What Is a Doctor Association?

Doctor associations are national or international organizations that represent physicians and/or medical students. They promote and protect the art and science of medicine, the improvement of health and the public welfare. They are also responsible for establishing ethical guidelines for the world’s doctors.

A doctor association’s mission is to advance the health of people in a way that preserves human dignity and the autonomy of the individual physician. This is accomplished through advocacy, education, research and professional development.

The American Medical Association is the largest medical organization in the United States. It was founded in Philadelphia in 1847. The AMA’s primary objective is to “promote the science and practice of medicine for the benefit of the public.” The AMA is an autonomous national membership organization with the power to legislate and enforce its ethical principles. It is also responsible for many significant accomplishments, including a widely used system of standardized codes to describe procedures, a database to provide residency information and a coded language that is universally understood by physicians for communicating medical data.

As the AMA grapples with its decline in membership, it is rethinking its purpose. The question has become: “Is it important for a national physician group to be active in policymaking, or is the more important role promoting and protecting the rights of individual physicians?”

A new generation of doctors are less likely to consider their profession a defining element of their lives. That may explain why younger doctors are less likely to join county, state and national medical societies. The trend is even more pronounced among young women. Only about a third of women who have a doctorate are members of their national specialty society, compared to two-thirds of men.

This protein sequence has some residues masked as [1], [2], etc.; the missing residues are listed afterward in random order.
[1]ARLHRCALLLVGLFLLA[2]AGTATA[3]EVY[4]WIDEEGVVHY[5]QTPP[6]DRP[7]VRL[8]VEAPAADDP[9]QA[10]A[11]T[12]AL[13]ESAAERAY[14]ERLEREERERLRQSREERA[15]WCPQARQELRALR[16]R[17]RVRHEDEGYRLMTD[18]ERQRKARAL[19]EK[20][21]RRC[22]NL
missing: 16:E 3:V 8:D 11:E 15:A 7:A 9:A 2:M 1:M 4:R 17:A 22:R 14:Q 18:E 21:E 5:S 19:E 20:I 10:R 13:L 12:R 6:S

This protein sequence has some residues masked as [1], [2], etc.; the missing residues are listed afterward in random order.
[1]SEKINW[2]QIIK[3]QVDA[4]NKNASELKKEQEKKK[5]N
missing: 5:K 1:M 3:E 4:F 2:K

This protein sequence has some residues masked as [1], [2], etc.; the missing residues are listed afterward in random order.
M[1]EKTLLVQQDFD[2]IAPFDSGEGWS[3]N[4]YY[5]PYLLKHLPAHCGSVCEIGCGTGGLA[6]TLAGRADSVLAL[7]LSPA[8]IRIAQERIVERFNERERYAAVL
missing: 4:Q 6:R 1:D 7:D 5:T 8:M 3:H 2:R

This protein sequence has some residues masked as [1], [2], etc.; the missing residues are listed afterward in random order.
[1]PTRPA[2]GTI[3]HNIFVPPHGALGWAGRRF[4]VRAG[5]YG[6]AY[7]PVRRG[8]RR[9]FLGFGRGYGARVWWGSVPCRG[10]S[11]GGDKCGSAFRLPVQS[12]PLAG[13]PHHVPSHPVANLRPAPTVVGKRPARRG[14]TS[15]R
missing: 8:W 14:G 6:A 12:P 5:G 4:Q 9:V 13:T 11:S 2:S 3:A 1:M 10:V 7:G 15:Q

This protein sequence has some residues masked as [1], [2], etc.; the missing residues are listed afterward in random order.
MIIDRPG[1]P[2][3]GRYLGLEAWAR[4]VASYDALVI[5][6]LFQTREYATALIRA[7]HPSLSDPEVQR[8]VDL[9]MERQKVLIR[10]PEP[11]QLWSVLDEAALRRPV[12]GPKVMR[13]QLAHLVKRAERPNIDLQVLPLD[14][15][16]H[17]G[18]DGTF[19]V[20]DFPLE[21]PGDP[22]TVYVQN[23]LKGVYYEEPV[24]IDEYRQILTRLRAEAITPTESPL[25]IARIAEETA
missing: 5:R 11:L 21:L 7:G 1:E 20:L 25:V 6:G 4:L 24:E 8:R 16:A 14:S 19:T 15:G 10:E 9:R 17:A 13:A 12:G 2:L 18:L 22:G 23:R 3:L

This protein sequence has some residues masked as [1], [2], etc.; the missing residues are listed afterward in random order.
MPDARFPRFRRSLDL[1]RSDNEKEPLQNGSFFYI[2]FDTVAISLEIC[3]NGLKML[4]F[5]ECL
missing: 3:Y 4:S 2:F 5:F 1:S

The AMA is trying to regain its influence with a rebranding campaign, including a push to promote the importance of a physician’s conscience and a commitment to patients. It has also stepped up its efforts to fight for authentic health care reform and to preserve the ability of physicians to choose to refrain from abortions. It has also enhanced its presence on the Internet and strengthened The Linacre Quarterly, a journal that focuses on Church teachings on conscience and medical ethics.

The AMA’s long-standing opposition to single-payer health care is another major challenge facing the organization. The AMA’s governing body, the House of Delegates, will meet in June to decide whether to reverse its position on this issue and endorse a national plan that would significantly change the health-care landscape. Several groups of doctors have formed to oppose the move. They expect the AMA to lose a significant number of its members as a result.